I’ve been trying to remember how I first learned about Siegfried Sassoon. It had to have been 2012, but I don’t know if there was any particular source or story. I just know that was the period where I became aware of the British poets from the trenches of the First World War, Siegfried Sassoon and Wilfred Owen, Robert Graves, not to be confused with Robbie Ross, and of course then it’s on into the shattered, swirling 1920s, Stephen Tennant and Cecil Beaton and the Bright Young Things dancing by. You could latch onto Sassoon’s belt and he’ll lead you through all of that. And on to more: radiant lines thrown off Siegfried Sassoon connected with my existing planetary feature of Evelyn Waugh, would years later draw a constellation with T.E. Lawrence, and in my nearer future, when I would be flirting with going back to school to become an historian and taking a class on Germany in 1914, get so strangely tangled up in the Siegfried of Teutonic myth. To be named for Wagner’s warrior-hero, Germany joyously singing Götterdämmerung in the streets when the war begins, to go to that war and have it break you, sent to a hospital with a medal for courage and a diagnosis of the nervous disorder going by neurasthenia, ghostwritten by your friends desperate to keep you from being court marshaled and executed for writing a protest piece, on top of every aching poem you penned under mortar fire. Siegfried, name like a woe-begotten curse, a fate turned upside down. Siegfried, a refrain developed in the third season of Babylon Berlin in connection with the PTSD-wracked detective in the Weimar Republic, hands shaking with phantom shell booms and barbiturates, “Siegfried…” murmurs the voice on the underground radio, where great dragons move, and in 2019’s 1929 it is as much Sassoon as it is Wagner, thinking with a pain in your heart that this one doesn’t have a Dr. Rivers. Siegfried Sassoon, officer-son of Baghdadi Jewish merchants and English Catholics, a person feeling more like a symbol dreamt up in a novel of the 20th century, and then becomes one: plucked up from this hazy no-man’s land between historiography and imagination by novelist Pat Barker for her Regeneration trilogy. Perhaps because he began the work himself, with his amorphously autobiographical Sherston series published in the decades after the war. Are they memoirs in the guise of novels? Novels in the guise of memoirs? The historians are sub-tweeting. Meanwhile Sassoon is still drifting on, the literate ghost of the Great War, sad gay icon for a new lost generation, and getting scooped up most lately by English filmmaker Terence Davies.
I don’t know, I don’t know how exactly this happened to him, but I know it wasn’t until I saw the word later that it even occurred to me Benediction could be considered a biopic. It doesn’t feel like one at all. It hadn’t from the moment I heard about it, “Terence Davies is making a Siegfried Sassoon movie” feeling more to do with my own history than that of the world’s. Because that is something else I did in 2012: I watched (& imprinted on) Terence Davies’ adaptation of the Terence Rattigan play The Deep Blue Sea, a sorrowful, tea-stained portrait of a doomed affair set just after the next World War. The timing of all this! I think memories and experiences are like a house with many rooms, and they get grouped that way—not linearly, but still often by timing. It feels right for Davies to finally return to me bringing along Sassoon and Owen; they are from the same wing he lives in. The BBC’s short-lived midcentury journalism series The Hour is also right near by, another room along Waugh Hallway.
I suspect this emotional organizing by personal association would make sense to Davies as well. If anything, Benediction somehow feels more like an autobiography than a biography, befitting Davies’ origins as a filmmaker. He’s been speaking openly about this in interviews, that in pursuing the threads of Sassoon’s story he found related the most to his own feelings, he created a film that’s as much an exposure of his own heart as a history of Sassoon’s. Benediction has a loose structure reminiscent of memory, though the ellipses would seem to come as much from poetry, which appreciably makes up much of the ‘score’, I guess we could say—Criterion calls him “the supreme rhapsodist of contemporary British cinema.” It’s artful, avant-garde even at times (a theatre curtain rising to reveal grainy archival footage from the Front immediately behind), but with a distinctly 20th-century modernism, that I can’t quite put my finger on but just feel surely. Is it the retro dissolves in the edit? The pacing of scenes? Something about the performances, the lightly biscuit-colored cinematography? I could almost believe this movie to have come from 1989, the work of some softer Derek Jarman trying his hand at something ‘traditional’, as much as he could manage. In fact it feels much the same way Davies’ The Deep Blue Sea did to me: so rooted in something about classic filmmaking aesthetics from the last century, but not restricted by that style at all—the other filmmaker that I was most often reminded of was, truly, Brian Jordan Alvarez, creator of the webseries The Gay & Wondrous Life of Caleb Gallo. Day-Drunk History of Siegfried Sassoon with Freckle. Wryly witty, deadpan bitchy, in just…the most homosexual manner.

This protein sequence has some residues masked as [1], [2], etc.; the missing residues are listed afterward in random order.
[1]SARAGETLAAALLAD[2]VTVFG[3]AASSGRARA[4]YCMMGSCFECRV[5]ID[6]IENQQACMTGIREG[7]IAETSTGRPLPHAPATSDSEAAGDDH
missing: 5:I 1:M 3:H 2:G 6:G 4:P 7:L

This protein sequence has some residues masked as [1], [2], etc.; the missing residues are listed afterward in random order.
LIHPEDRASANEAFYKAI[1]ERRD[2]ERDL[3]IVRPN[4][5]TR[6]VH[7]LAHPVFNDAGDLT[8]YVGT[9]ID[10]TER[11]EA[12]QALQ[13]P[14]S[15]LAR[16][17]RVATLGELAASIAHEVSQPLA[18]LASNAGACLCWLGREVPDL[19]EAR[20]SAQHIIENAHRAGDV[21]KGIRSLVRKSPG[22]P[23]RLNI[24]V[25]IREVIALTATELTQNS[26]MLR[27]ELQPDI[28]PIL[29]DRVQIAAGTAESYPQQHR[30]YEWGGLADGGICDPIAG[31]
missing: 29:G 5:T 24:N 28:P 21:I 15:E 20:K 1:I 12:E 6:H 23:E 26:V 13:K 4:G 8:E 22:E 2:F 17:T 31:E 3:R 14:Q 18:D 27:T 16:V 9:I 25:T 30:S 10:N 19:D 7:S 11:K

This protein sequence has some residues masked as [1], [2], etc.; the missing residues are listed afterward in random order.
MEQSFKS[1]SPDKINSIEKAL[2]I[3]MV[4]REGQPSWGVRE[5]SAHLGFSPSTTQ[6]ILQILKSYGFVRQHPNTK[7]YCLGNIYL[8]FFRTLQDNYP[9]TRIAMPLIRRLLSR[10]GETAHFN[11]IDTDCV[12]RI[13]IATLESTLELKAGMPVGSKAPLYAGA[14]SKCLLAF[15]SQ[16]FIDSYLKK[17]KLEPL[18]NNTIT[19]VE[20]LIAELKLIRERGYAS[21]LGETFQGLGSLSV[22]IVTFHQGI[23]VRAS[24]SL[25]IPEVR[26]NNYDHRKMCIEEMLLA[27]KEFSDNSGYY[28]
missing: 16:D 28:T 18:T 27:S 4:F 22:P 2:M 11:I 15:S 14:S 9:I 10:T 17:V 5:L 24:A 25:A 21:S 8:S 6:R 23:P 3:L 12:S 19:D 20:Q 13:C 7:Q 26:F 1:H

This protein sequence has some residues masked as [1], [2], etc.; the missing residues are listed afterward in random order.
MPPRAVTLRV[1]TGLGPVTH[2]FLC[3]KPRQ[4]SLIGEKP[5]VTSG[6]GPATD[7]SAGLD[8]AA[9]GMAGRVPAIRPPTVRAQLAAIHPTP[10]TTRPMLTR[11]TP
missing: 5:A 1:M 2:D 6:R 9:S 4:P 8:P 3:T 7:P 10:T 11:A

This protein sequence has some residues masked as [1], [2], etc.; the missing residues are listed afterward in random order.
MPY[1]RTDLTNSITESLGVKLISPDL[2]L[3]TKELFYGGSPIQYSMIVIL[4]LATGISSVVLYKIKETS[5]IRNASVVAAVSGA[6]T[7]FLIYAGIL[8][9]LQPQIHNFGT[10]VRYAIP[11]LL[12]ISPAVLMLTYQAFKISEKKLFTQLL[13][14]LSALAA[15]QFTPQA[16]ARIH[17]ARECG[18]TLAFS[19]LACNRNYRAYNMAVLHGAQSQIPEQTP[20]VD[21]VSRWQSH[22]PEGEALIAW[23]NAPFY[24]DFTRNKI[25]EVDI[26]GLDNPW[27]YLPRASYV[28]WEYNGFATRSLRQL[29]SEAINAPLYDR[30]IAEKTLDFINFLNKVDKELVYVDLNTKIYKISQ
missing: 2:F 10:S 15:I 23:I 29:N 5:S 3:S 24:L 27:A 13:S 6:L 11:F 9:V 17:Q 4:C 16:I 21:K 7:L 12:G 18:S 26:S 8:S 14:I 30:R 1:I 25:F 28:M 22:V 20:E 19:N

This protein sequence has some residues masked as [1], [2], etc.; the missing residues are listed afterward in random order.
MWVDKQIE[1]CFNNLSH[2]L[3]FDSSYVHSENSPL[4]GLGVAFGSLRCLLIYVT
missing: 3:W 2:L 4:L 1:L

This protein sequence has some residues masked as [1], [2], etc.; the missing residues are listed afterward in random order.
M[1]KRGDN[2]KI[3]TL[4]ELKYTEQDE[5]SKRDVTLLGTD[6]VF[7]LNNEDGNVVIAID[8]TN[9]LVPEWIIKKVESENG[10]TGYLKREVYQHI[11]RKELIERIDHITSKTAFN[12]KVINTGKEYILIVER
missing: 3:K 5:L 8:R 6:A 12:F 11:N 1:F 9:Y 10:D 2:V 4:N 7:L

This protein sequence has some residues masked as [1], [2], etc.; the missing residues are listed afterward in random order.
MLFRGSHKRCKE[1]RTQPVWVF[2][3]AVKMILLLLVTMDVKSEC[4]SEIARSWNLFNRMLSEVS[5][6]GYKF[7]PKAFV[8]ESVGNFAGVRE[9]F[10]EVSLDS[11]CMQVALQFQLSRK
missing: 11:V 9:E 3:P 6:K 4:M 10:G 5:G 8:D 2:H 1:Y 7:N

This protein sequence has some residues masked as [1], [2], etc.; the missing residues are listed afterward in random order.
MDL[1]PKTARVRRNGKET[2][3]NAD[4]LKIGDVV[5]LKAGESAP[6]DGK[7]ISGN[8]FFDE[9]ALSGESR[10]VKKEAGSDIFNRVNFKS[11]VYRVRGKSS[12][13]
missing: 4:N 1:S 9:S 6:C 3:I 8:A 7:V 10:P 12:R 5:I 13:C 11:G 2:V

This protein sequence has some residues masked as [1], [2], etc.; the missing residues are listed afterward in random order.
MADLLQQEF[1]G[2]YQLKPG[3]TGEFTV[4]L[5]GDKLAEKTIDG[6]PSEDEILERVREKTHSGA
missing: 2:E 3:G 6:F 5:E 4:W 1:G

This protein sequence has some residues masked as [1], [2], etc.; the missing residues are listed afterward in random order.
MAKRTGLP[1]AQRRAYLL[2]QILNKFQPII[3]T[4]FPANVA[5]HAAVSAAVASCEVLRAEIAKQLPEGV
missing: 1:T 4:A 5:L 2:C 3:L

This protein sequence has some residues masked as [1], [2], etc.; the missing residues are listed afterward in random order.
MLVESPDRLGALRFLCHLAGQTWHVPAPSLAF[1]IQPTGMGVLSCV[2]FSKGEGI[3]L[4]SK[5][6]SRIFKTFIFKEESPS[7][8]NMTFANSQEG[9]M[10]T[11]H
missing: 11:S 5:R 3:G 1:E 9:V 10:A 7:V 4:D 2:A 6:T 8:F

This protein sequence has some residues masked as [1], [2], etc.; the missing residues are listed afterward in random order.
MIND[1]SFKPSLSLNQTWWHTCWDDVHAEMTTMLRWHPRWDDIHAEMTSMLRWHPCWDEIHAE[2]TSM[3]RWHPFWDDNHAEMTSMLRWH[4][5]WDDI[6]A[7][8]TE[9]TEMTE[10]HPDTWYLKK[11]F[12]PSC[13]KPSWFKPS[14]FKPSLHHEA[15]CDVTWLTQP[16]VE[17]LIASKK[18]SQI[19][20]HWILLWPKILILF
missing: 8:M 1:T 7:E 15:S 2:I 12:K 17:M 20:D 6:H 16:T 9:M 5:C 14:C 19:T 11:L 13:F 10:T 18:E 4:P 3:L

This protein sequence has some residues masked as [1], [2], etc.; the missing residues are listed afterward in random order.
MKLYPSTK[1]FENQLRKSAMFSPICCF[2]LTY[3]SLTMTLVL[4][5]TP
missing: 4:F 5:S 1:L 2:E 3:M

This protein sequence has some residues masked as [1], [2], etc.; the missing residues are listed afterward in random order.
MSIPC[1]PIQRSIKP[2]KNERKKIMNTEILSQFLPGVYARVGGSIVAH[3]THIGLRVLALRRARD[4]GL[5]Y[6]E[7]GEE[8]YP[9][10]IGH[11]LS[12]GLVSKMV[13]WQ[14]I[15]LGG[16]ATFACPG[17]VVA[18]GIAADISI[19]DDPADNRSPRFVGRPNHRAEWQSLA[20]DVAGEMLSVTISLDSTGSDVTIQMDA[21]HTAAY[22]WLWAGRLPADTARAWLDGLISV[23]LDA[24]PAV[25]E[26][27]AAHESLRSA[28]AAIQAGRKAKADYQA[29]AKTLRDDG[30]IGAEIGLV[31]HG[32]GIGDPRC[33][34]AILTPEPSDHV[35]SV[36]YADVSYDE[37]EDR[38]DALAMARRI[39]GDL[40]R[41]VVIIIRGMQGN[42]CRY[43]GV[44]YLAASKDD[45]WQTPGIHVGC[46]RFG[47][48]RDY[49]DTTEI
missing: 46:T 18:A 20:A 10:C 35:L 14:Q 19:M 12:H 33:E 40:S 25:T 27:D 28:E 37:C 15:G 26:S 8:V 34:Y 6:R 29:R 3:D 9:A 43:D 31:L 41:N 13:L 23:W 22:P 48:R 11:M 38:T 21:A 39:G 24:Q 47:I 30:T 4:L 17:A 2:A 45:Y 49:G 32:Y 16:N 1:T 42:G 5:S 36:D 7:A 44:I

Because although this is such a sad movie, a sort of war of attrition on someone’s aging heart, who has already been through war itself, I do just need to emphasize that while my favorite catty gay film critics had hinted at this, I had not expected that this movie is basically about catty gay film critics. Practically every character in this is either an artist or some sort of patron/producer/boytoy, has opinions, and is not above being petty. This movie is literally, at multiple points, just Siegfried Sassoon and Robbie Ross strolling into a scene and making cutting remarks about a composer. It’s amazing really. I’m not sure I’ve ever seen a period film with this particular energy before.
But while it can be very enjoyable in an “we’ve always been here” way, there’s also something deeply tragic in what Davies is presenting here about being a gay man in this milieu. Does the damage inflicted on you from a homophobic society make you cold? Does holding your tongue turn it sharp, for you to then turn them on each other? Why can’t Siegfried have a nice boy?
That is something interesting by the way: Benediction is HARSH on Stephen Tennant, which I hadn’t expected! The Bright Young Online Things do love to uwu a frail twink, but Davies is not so easily uwu’ed. I suspect that really neither the Sebastian Flyte version of him nor this film’s rather more Anthony Blanche version is fully true; that he, like all of us, was more somewhere in the middle. But I don’t mind what Davies does with his tall Stephen at all. It doesn’t come from nowhere—you look at some of the photographs of Stephen Tennant posing and you think, yeah that boy could probably be a terror. Gratefully I seem to be familiar enough with Siegfried Sassoon and his circle to love that the film just expects you’ll know who they all are—Wilfred Owen simply introducing himself by name landing with a soft little explosion in my heart; Sassoon exasperatedly sighing how much he hates Ivor Novello’s ‘Keep the Home Fires Burning’ having me chuckling in anticipation—but not so academically entrenched (pun intended, sorry to say) to have any compunction over their characters and timelines being adapted to portray new emotional through-lines for a new storyteller. The Regeneration priming, perhaps; that way Sassoon has become something of the Great War world of letters’ Billy Pilgrim, unstuck in lines.